Soapbox

California, we have a problem: Too many of us are poor

Senate President Pro Tem Kevin de Leon discuss a bill to increase child-care subsidies for poor families at the Capitol in 2015. Advocates say the state needs to do more to address poverty.
Senate President Pro Tem Kevin de Leon discuss a bill to increase child-care subsidies for poor families at the Capitol in 2015. Advocates say the state needs to do more to address poverty. AP file

California is the proud home of tech giants, innovation and innovative public policies on important issues like climate change.

But we have a problem: 18 million people, more than 1 in 3 Californians, live near or below the poverty line.

 
Opinion

It’s a problem compounded by a number of issues. Five million residents are stuck in minimum wage jobs. The dream of homeownership is slipping further away as housing costs continue to rise. Our crumbling infrastructure makes it difficult for people to live close to where they work.

But it is during these uncertain times that Californians rise together to fix it. We’ve done it before and we must do it again – and that is what the California Economic Summit is taking on at its annual meeting this week in San Diego.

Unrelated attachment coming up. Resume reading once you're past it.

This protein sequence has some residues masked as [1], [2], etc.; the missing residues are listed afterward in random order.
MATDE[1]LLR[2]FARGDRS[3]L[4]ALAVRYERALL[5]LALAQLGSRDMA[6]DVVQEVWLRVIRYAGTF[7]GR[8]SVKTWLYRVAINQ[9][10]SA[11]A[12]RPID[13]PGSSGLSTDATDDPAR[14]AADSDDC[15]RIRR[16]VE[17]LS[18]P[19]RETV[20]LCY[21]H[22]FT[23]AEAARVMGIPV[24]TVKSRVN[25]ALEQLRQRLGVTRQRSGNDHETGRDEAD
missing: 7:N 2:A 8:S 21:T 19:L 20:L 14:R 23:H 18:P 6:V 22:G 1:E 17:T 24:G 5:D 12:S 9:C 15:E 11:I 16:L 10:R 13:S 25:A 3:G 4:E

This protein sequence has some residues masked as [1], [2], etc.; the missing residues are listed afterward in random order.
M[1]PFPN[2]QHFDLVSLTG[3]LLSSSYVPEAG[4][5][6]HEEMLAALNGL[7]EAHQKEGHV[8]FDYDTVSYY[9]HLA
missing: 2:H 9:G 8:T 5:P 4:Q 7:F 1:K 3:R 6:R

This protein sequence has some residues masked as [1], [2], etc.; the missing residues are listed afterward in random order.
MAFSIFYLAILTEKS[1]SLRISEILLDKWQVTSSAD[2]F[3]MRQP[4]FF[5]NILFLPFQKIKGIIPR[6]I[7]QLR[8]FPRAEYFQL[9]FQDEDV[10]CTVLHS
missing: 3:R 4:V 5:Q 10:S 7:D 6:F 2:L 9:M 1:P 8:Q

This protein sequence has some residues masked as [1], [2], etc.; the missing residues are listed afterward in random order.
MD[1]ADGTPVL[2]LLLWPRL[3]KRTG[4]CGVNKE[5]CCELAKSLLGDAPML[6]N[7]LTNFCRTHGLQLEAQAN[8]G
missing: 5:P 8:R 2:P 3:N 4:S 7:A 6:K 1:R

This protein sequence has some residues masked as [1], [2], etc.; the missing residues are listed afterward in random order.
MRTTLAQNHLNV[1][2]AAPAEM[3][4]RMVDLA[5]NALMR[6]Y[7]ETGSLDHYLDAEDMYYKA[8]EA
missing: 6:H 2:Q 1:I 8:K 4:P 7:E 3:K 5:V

Here’s what we know needs to happen. We need to create a comprehensive policy agenda to lift people out of poverty and into the middle class. We must prepare more skilled workers for the new economy in green tech and health care through strategies such as the Community College Strong Workforce Program.

We will build on the Legislature’s achievements this year to address the state’s housing crisis. The bills that Gov. Jerry Brown signed are a good start, but it will take years to find a long-term solution to a problem that exists in every county.

We must also accelerate awareness of our fragile water supply into real sustainability and resilience. No matter what part of California you live in, workforce, housing and infrastructure loom as big issues.

The 500 individuals expected to attend the summit starting Thursday will be asked to endorse the principles of equity, prosperity and sustainability. We will organize to advance a public policy agenda to improve the lives of all Californians.

Joaquin Arambula, a Fresno Democrat, represents California’s 31st Assembly District and can be contacted at Assemblymember.Arambula@assembly.ca.gov. Lenny Mendonca is co-chairman of California Forward’s Leadership Council and can be contacted at lenny@themendoncas.net.

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